Capital Fringe Review: ‘The Confines of Flattery’ by Jennifer Georgia

It is no mere flattery to say that Triptych Productions’ The Confines of Flattery provides a delightful and intriguing hour at the theater. A trio of short plays from three quite different eras, with nothing more in common at first glance than a focus on two women, turn out to complement and comment on each other beautifully.

The first, Molière’s The Affected Young Ladies (directed by Heather Benjamin), with just a few costume pieces (brocade waistcoats or coats and ruffled shirts over modern trousers for the gentlemen, full gathered skirts and plain blouses for the women) and vaguely antique-looking chairs and floral sofa, quite capably conveys the 17th century French setting on the minimalist thrust stage of the Redrum. The actors’ graceful gestures, elegant diction and especially the ladies expert fan-handling does the rest. Mascarille (Mitchell Grant), the classic foppish marquis, is extremely funny in his over-the-top (literally – several times he jumps on a chair and narrowly misses knocking the lights askew with his head) romanticism and pretentious poetry. As the two women, Cathos (Kelsey Meiklejohn) is graceful and amusingly earnest with consonants like crystal, and Magdelon (Julia Morrissey) shines with her smoky voice and absolute command of all the intricacies of Molière’s text.

Julia Morrissey, Heather Benjamin, and Kelsey Meiklejohn.

In the later plays, updated costumes and period-appropriate intro music set the scene. The second, Molnár’s early 20th century A Matter of Husbands, is the most conventional of the three– two women arguing over a man; but with its O. Henry-like twist, it proves amusing nonetheless. Kelsey Meiklejohn’s innocence works well as The Earnest Young Woman (although her utterly perfect diction almost distracts in this role) and Heather Benjamin’s cool elegance suits the Famous Actress, although it would have been even more satisfying to see more going on beneath the calm.

The third, Frederick Stroppels 21th century (well, 1999, but close enough) The Mamet Women, (directed by Lizzi Albert) is the most original and amusing of the three. It parodies David Mamet’s macho posturings by giving his balsy, profanity-laden dialogue to two women talking about Tupperware. Julia Morrissey demonstrates breathtaking versatility as the hilariously urban-tough Sally, while Heather Benjamin’s Polly provides a fine foil.  Different as this piece is, it ties in remarkably well with the first in the strange Runyonesque formality of some of its language and its concern with “honor” and “contracts.”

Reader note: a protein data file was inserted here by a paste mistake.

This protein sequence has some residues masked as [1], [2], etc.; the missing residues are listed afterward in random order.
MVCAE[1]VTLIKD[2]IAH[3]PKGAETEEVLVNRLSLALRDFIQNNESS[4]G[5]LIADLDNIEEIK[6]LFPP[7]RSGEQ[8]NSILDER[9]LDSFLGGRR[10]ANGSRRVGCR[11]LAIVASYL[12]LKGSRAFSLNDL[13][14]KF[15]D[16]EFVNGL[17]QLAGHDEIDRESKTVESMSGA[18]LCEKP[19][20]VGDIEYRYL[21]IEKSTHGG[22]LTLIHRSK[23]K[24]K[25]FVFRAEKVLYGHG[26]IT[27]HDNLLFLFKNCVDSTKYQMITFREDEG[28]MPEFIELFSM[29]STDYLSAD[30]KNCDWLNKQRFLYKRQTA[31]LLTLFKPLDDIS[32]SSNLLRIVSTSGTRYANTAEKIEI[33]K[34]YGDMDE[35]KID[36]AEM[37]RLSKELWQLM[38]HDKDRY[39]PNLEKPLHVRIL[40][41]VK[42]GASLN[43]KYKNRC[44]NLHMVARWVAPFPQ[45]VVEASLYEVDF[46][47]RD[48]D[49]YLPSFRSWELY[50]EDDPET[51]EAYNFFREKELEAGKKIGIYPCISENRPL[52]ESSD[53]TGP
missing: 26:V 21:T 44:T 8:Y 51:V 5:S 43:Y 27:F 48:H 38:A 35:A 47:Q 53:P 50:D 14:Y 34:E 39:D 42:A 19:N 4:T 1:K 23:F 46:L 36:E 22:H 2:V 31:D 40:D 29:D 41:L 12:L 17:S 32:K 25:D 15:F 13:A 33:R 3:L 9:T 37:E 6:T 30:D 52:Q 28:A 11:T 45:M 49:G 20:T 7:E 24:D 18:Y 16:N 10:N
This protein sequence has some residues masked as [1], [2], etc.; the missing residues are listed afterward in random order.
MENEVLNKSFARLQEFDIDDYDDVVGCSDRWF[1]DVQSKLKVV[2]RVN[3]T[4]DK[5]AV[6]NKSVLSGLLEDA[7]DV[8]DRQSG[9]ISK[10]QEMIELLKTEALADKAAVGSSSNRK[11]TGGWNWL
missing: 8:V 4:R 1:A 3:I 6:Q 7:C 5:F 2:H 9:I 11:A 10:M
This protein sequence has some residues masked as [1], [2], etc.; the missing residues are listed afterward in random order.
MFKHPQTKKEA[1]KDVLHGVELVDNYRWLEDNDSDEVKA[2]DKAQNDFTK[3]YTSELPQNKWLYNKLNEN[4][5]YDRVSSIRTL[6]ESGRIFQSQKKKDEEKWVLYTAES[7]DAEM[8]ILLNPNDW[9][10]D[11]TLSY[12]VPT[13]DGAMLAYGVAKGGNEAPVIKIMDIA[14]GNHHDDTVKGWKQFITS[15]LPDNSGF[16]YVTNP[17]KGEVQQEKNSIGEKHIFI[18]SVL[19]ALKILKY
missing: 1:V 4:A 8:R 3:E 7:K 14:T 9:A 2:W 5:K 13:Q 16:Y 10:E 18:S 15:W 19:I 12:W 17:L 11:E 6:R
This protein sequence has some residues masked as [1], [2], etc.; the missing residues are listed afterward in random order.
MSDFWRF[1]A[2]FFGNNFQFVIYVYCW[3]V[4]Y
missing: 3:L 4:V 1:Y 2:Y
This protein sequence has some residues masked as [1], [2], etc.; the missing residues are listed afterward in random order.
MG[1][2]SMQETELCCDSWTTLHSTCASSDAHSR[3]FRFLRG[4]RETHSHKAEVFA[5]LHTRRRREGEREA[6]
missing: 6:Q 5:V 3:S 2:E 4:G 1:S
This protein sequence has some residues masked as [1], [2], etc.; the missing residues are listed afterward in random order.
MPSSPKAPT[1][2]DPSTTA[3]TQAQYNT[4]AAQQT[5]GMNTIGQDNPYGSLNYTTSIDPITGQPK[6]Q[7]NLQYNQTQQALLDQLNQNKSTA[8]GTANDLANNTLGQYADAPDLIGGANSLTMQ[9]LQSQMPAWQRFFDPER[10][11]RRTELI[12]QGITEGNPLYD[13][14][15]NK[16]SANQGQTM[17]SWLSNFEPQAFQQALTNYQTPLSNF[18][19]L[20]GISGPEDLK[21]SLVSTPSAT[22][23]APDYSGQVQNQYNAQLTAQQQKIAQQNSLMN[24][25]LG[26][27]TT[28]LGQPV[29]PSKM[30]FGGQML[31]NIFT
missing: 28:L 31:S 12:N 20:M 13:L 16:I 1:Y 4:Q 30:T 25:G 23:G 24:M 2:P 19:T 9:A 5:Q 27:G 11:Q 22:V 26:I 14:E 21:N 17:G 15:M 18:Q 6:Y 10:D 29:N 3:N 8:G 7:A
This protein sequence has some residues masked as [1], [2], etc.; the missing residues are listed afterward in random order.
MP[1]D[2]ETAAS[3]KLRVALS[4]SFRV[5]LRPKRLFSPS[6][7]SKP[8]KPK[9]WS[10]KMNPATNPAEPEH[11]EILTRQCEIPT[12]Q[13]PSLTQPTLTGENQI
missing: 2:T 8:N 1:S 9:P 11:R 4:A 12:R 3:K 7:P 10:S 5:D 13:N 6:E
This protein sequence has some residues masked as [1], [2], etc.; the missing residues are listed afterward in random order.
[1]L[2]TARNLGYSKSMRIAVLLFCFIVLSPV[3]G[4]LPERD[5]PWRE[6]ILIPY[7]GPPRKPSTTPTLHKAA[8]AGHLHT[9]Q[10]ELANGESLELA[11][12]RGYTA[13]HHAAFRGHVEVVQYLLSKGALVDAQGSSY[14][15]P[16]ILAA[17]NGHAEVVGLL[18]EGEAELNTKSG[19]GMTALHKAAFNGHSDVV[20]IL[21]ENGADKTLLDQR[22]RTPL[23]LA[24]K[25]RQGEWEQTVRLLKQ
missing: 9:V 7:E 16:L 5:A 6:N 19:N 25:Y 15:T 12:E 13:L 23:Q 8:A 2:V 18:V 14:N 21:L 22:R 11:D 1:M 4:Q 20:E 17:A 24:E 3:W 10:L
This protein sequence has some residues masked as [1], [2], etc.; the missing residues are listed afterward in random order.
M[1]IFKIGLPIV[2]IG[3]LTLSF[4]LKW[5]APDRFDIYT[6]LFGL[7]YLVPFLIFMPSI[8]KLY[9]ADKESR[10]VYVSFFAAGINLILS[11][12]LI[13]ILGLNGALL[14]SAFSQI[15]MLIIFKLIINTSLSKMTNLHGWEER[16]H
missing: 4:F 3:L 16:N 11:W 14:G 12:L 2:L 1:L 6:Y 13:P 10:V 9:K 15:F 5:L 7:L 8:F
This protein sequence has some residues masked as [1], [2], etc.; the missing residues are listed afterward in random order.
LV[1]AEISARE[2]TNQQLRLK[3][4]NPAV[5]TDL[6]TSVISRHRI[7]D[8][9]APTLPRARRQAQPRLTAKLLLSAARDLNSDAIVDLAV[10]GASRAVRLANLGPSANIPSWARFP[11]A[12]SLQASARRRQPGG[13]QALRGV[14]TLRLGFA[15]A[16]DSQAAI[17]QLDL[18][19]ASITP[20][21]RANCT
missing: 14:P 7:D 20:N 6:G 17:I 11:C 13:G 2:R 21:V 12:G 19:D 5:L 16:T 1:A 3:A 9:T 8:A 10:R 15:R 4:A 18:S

Taken together, these three plays provoke interesting and even unsettling thoughts about women’s portrayal in theater. The progression shows how far we’ve come… the third play passes the “Bechdel Test” of having two female characters discussing something other than a man, but at the same time, is what they’re discussing any more important than the romance, poetry and word games lampooned by Molière?  And why do all three pieces (all penned by men) involve women getting tricked (to put it euphemistically), more often than not by another woman?

But then, these are comedies; there’s no need to take them too seriously.

Flattery will get you everywhere… go see it.


For more information and to purchase tickets, read our Fringe Preview.


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Jennifer Georgia
Over the past [mumble] decades, Jennifer has acted, directed, costumed, designed sets, posters, and programs, and generally theatrically meddled on several continents. She has made a specialty of playing old bats — no, make that “mature, empowered women” — including Lady Bracknell in Importance of Being Earnest (twice); Mama Rose in Gypsy and the Wicked Stepmother in Cinderella at Montgomery Playhouse; Dolly in Hello, Dolly! and Carlotta in Follies in Switzerland; and Golde in Fiddler on the Roof and Mrs. Higgins in My Fair Lady in London. (Being the only American in a cast of 40, playing the woman who taught Henry Higgins to speak, was nerve-racking until a fellow actor said, “You know, it’s quite odd — when you’re on stage you haven’t an accent at all.”) She has no idea why she keeps getting cast as these imposing matriarchs; she is quite easygoing. Really. But Jennifer also indulges her lust for power by directing shows including You’re a Good Man Charlie Brown and Follies. Most recently, she directed, costumed, and designed and painted the set for Rockville Little Theatre’s She Stoops to Conquer, for which she won the WATCH Award for Outstanding Set Painting. In real life, she is a speechwriter and editor, and tutors learning-challenged kids for standardized tests and application essays.


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